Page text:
Tesla's steep price cuts could crash the electric-vehicle market colonizers, the traditional automakers invading a market Elon Musk's company pioneered.

For years, Tesla didn't face any competition in the EV market, as traditional automakers were hesitant to embrace the electric revolution for a couple of reasons.

First, business strategists downplayed Tesla's prospects of turning the niche electric vehicle market into a mass market. A Harvard Business report argued that Tesla isn't as disruptive as Wall Street believes it to be.

"Think of it this way: all-electric vehicles accounted for just 119,710 of the 16.5 million sold in the U.S. in 2014 -- seven-tenths of one percent of the market," noted the report's authors.

The small size of the EV market made it a risky proposition for traditional automakers to give serious consideration to making the transition to electric.

"Established carmakers are paying little attention to EVs not because they are clueless but because few people want EVs," the Harvard Business Report said. "And they aren't completely ignoring EVs; consider the all-electric Nissan Leaf and Chevy Volt, each of which outsold Tesla in 2014). However, Tesla is betting that preferences will change -- that someday millions of people will want electric vehicles."

Second, traditional automakers faced the "innovator's dilemma," where companies must decide whether to continue focusing on their existing products and markets or to invest in new technologies that may disrupt their current business model but offer long-term growth potential.

The situation has changed in recent years. Tesla began winning the hearts and wallets of consumers in droves. As a result, traditional automakers like General Motors, Ford, and Volkswagen, are invading the electric market.

These automakers have the manufacturing knowledge and the distribution networks to scale up EV production and reach the "tipping point" of bringing EVs to the masses. As a result, they could end up reaping most of the benefits of the EV market without taking the risks of pioneering it.

But Tesla is fighting back with price cuts that could lead to higher demand for electric vehicles, especially among price-sensitive consumers. These price cuts could also pressure other EV automakers to lower prices to remain competitive. The trouble is that traditional automakers must have Tesla's EV manufacturing scale and margins to survive a price war.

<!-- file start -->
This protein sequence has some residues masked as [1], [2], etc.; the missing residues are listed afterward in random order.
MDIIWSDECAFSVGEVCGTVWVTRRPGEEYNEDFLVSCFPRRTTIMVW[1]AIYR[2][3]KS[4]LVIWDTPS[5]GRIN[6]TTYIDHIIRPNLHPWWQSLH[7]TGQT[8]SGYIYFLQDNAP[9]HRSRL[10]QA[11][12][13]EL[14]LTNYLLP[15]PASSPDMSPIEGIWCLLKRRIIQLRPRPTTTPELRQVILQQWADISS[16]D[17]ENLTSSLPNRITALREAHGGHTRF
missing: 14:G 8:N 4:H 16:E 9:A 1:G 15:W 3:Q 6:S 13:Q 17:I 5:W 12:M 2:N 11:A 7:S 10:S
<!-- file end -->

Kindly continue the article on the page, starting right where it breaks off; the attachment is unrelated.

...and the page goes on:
"Tesla has developed a 'purpose-built' EV manufacturing process and continues to pioneer it (e.g., "unboxed" manufacturing process, moving to 48V vehicle architecture, using 4860 large cylindrical cells as part of vehicle structure)," Alex Pischalnikov, automotive industry expert at Arthur D. Little (ADL) told International Business Times. "The legacy OEMs are tasked with retooling and new CapEx investments for dedicated plants in concert with running their ICE assembly plants. So in the near to medium term, Tesla wins here."

Nonetheless, Pischalnikov still sees traditional automakers challenging Tesla on the distribution side, where they enjoy a competitive advantage thanks to a network of dealerships.

"Their captive dealer networks will be a huge advantage due to their scale and how it plays into "learned behavior" by automotive customers," he explained. "Ford's mandatory EV dealer program also requires dealers to invest in charging infrastructure, which is brilliant, in my opinion. It's like building a Ford branded fast charging network without spending the CapEx or having to operate them."

Meanwhile, Nick Zamanov, Director of Business Development at Cyber Switching, sees Tesla's price cuts helping the company's stock in the long run.

"Even though a price cut would shrink Tesla's profit, it helps Tesla to meet their sales expectations," he told IBT. "Tesla's stock price will take a hit and go down in the short run, but in the long run, the stock price will recover and go up. It's important to remember Tesla has a much higher profit margin than any other EV maker, so they have a bit more wiggle room for moves like this."

Alex Liegl, CEO and founder of Tenet, agrees. "By enacting ongoing price cuts, Tesla is making its EVs available to a wider range of audiences, enabling increased car sales. Reduced prices will cause the company to make less revenue in the short run," he told IBT. "However, by making its cars more affordable, the company will price out its competitors, leading to better stock performance in the long term."